I've been reluctant to bring in a speaker on gold and silver investing, in large part because I never felt like I could find anyone that I felt comfortable putting in front of our audience as a source of reliable, non-fear based information. Tarek's presentation really demonstrated why he has accomplished so much at Texas Precious Metals in such a short time - by providing clear guidance and explanations of how the precious metals markets work. I highly recommend you download their buyer's guide, which served as the basis of much of his presentation.
Mike Legatt, Ph.D., spoke on human resiliency during periods of extended grid down operations. Formerly an engineer with ERCOT, Mike applied the technological realities of an extended grid failure with the psychological factors that affect both the employees of the grid as well as consumers sitting at home in the dark. Understanding how the grid works is key for anyone interested in preparedness, and Mike's insights helped educate attendees on what to expect during the next significant blackout.
Kelli Kochan spoke on the issue of getting reluctant spouses more involved in prepping. I get this question quite a bit, and so I was thrilled that Kelli agreed to share her thoughts on the subject.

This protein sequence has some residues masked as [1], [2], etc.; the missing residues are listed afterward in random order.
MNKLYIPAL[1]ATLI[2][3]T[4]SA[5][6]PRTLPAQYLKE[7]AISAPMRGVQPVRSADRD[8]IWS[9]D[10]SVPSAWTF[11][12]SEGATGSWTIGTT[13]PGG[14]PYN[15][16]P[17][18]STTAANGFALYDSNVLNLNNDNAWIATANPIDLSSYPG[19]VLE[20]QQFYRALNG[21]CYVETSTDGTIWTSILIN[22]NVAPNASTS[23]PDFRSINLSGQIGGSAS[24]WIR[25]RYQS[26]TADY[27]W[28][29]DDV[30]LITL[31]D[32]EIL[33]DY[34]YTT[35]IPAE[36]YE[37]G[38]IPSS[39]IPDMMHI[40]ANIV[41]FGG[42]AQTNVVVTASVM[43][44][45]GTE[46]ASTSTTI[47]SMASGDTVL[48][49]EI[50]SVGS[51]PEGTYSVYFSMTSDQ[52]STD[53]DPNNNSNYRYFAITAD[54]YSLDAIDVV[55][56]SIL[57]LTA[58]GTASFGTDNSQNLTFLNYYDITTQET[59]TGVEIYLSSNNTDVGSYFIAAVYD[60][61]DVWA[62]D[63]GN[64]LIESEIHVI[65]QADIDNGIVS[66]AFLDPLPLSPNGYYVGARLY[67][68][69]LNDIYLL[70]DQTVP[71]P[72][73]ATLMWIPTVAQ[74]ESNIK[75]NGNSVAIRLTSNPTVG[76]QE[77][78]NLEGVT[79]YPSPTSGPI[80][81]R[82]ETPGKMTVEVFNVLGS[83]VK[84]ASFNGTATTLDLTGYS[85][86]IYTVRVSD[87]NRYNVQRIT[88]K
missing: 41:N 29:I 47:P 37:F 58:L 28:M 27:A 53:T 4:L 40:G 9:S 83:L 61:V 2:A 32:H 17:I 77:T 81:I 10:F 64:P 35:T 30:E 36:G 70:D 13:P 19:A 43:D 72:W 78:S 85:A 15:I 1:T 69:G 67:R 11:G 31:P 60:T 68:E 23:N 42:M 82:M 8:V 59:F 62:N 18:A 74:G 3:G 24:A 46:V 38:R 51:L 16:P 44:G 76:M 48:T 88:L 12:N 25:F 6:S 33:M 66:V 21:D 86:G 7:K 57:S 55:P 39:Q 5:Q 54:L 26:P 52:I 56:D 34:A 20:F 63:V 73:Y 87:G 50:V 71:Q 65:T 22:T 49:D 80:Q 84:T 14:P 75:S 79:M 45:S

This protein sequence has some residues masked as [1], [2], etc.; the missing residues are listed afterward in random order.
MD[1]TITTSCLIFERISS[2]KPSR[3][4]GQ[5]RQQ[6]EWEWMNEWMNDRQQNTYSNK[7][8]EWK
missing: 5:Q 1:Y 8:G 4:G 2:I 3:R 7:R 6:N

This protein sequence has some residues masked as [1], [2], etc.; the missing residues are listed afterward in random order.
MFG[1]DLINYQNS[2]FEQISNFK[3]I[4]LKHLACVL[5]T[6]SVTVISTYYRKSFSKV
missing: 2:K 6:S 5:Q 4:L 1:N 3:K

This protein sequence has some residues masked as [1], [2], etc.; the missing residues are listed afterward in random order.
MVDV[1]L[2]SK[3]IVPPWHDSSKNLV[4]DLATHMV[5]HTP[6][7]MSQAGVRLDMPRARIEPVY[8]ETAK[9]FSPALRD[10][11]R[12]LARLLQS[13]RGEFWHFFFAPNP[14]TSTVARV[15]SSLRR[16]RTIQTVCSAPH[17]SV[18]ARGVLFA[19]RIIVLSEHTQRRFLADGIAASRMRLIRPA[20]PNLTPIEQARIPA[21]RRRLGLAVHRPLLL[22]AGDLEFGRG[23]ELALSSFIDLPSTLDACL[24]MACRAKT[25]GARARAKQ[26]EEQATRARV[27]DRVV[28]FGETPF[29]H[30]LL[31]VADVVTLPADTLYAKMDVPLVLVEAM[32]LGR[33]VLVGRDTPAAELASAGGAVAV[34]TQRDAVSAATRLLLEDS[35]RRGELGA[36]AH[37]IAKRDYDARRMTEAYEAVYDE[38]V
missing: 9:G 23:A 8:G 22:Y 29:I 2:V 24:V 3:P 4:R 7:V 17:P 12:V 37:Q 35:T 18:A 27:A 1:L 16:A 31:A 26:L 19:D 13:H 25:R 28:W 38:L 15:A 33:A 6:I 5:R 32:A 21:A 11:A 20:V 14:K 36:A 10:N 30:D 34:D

Despite what many think, convincing your spouse to get on board with prepping isn't best accomplished via osmosis. As Kelli pointed out, it's imperative to find common ground and to find ways to make preparedness seem less like prepping and more like other activities your reluctant spouse might enjoy, such as camping or gardening. Allowing your "reluctant" family member time to adjust to your preparedness efforts is critical as well.
Darrell Ayers of Texas Law Shield provided guidance on how to react during an active shooter situation. A recently retired law enforcement officer, Darrell pointed out that police response times to active shooters may very well require citizens to fend for themselves for an extended period of time, during which the shooter could inflict significant harm.
Taking action during an active shooter situation requires a tremendous amount of mental focus. Darrell pointed out that you must be able to calm yourself, breathe and shift your emotions to be productive rather than to be fearful.
I concluded the conference again this year with my usual "locker room" presentation to help motivate people to get better prepared in the coming year. In "Is 2017 The Year Of The Prepper?" I made the case for the fact preparedness is now more mainstream than ever before. I cautioned attendees not to slow down in their preparedness efforts. I also encouraged people to start talking about preparedness not only in their own homes, but also in their churches, work places, and community groups.
Another twist to this year's conference: this year in the course evaluations, we asked attendees to tell us what they did in 2016 to get better prepared. The three most common answers were:
This is a good data point, in that it helps us understand what people actually "do" when they say they are getting prepared. These are three good activities that can pay big dividends during an emergency.
Here's where I tell you what I think about things I think about.